Tuesday, 17 May 2011

1973 Toile Development Evaluation

The darts of the front of the bodice were my first challenge to make aesthetically pleasing. This was because of the different shape of the mannequin to that of the original garment, the underwear, although I attempted to replicate the shape as accurately as possible, would have been different and generally the sizing and body shape would have not been the same. This resulted in me having to extend the length of the darts much further down the front of the bodice than that of the design and pattern. I tried my best to keep the as short as possible but to achieve the right fit they had to be made longer. I was not happy about this at first but as the toile developed this feature was not really noticeable.

The length of the dart here can be seen to be much longer than that of the pattern, in particular the dart nearest the centre front. This was necessary to make the piece fit and did not end up being noticeable as the longer dart was covered by the front decorative panel.
This was my initial attempt at the shape of the hem, later on it can be seen to drop quite a bit to match the length of the underskirt which shallows out the curve. It is almost a shame as I quite liked the curve created here, however the designs hem line is somewhere between the two, which proportionally to the length of the underskirt in the pattern does not work.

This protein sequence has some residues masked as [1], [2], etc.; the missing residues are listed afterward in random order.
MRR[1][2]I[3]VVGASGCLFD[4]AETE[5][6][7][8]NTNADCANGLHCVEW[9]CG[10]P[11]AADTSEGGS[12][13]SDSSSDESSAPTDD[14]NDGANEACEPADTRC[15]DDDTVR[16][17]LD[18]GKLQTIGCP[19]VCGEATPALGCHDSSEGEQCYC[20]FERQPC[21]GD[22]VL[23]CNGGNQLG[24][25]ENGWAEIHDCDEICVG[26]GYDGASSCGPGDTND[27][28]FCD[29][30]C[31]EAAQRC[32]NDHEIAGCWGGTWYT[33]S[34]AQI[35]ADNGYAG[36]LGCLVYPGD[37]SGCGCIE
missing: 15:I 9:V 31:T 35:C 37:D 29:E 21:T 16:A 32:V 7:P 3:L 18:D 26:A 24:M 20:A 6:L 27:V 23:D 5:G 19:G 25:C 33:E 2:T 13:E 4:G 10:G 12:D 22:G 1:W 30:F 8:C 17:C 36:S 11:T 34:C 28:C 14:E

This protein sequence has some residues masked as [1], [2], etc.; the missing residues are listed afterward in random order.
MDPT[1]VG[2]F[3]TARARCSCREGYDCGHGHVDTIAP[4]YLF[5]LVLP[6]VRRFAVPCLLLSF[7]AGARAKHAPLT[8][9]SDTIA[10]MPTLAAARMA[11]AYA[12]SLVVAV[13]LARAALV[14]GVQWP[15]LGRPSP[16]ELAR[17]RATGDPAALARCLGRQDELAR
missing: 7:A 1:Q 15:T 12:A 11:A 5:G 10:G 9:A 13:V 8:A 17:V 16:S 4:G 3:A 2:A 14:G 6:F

I found with the first part of the construction of the bodice I was not giving myself enough fabric to work with. I discovered, with this later style of princess line dress, the change in shape from the top half to the lower half is more than it looks and the volume of fabric needed is much more.The box pleats at the back of the bodice were another example of this. I had followed the pattern in its sizing for the pleats but when constructed on the mannequin there was not nearly enough depth in the pleats for them to sit right. I have learnt steadily through out the project that the pattern is only a guide and that I should allow my self big allowances of fabric when drafting on the stand.

The pleats initially looked a little flat and were creating knife pleats rather than box pleats as specified by the design because there was not enough fabric. The pattern of the design has the seam, of the back and side pieces, sitting in the fold of the pleat rather than the pieces being evenly spaced so it was a bit of a challenge to space them evenly but I achieved it in the end.

I was pleased with the result although on reflection I think I could have made the depth of the pleats even larger. I was particularly pleased with the decorative stitching that I added to represent the edging and I think it works well with all the different levels of hem.
I found the hardest part of this toile was the rouching of the fabric with the tape pieces. It was very time consuming trying to get the opposite sides semetrical especially with the pleats that had to form again from underneath. I re-worked this section of the dress at least four times until I could get it to work. The pleats I did even more than this as I found once swing catched  they could sometimes move exposing the stitching so I had to start again. The placing of the tape was not as straight forward as I had thought as I added it after sewing the skirt together, this was possibly a fatal flaw and resulted in the challenging factor of getting the underskirt even. The pleats also contributed to this, as the tape was not wide enough to cover the length of some of the pleat one side would drop ruining the whole shape of the rouching and the pleat. I solved this by adding an extra length of tape that hung off the main tape to hold the other side of the wide box pleats.